In 1919, Texas rancher J. Frank Norfleet lost everything he had in a stock market swindle. He did what many other marks did - he went home, borrowed more money from his family, and returned for another round of swindling.
Only after he lost that second fortune did he reclaim control of his story. Instead of crawling back home in shame, he vowed to hunt down the five men who had conned him. Armed with a revolver and a suitcase full of disguises, Norfleet crisscrossed the country from Texas to Florida to California to Colorado, posing as a country hick and allowing himself to be ensnared by confidence men again and again to gather evidence on his enemies. Within four years, Frank Norfleet had become nationally famous for his quest to out-con the con men.
Through Norfleet's ingenious reverse-swindle, Amy Reading reveals the mechanics behind the scenes of the big con - a piece of performance art targeted to the most vulnerable points of human nature. Reading shows how the big con has been woven throughout U.S. history. From the colonies to the railroads and the Chicago Board of Trade, America has always been a speculative enterprise, and bunco men and bankers alike have always understood that the common man was perfectly willing to engage in minor fraud to get a piece of the expanding stock market - a trait that made him infinitely gullible.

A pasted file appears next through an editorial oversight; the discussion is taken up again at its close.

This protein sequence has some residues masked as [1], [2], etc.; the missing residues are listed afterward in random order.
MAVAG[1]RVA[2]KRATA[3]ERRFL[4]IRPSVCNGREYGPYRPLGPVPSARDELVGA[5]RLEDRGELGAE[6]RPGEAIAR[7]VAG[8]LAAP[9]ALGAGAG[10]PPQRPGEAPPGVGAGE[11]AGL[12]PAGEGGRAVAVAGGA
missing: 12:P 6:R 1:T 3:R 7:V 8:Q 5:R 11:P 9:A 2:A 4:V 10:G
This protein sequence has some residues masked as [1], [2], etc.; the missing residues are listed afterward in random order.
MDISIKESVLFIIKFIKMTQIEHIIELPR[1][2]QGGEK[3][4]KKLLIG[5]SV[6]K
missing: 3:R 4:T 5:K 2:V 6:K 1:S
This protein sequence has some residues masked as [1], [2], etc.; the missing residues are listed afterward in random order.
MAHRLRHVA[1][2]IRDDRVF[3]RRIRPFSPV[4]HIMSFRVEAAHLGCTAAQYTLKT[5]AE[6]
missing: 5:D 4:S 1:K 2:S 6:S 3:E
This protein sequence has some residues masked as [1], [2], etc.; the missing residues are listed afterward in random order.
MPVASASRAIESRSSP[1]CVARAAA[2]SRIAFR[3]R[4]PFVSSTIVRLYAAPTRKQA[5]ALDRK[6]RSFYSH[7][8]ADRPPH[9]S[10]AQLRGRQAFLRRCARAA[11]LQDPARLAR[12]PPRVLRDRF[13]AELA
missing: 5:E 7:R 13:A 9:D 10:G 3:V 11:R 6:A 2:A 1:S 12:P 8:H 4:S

Amy Reading's fascinating account of con artistry in America and Frank Norfleet's wild caper invites you into the crooked history of a nation on the hustle, constantly feeding the hunger and the hope of the mark inside.
"Most scholarship reads like a trip to the dentist. The Mark Inside reads like a trip to the track." (David Mamet, Pulitzer Prize-winning author of Glengarry Glen Ross and House of Games
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A very pleasant surprise!
- Stephen G. Smith
a scattering of interesting facts
This is a very interesting story, but could have been dispatched in a long magazine article (e.g., New Yorker or Atlantic) rather than in a full-fledged book. If you are willing to tolerate wading through all these interesting facts, then the book could be to your liking. If you are, like me, sometimes impatient with extraneous material with little to do with the plot line, you may find it hard going.
The narrator was very good.
- D. Littman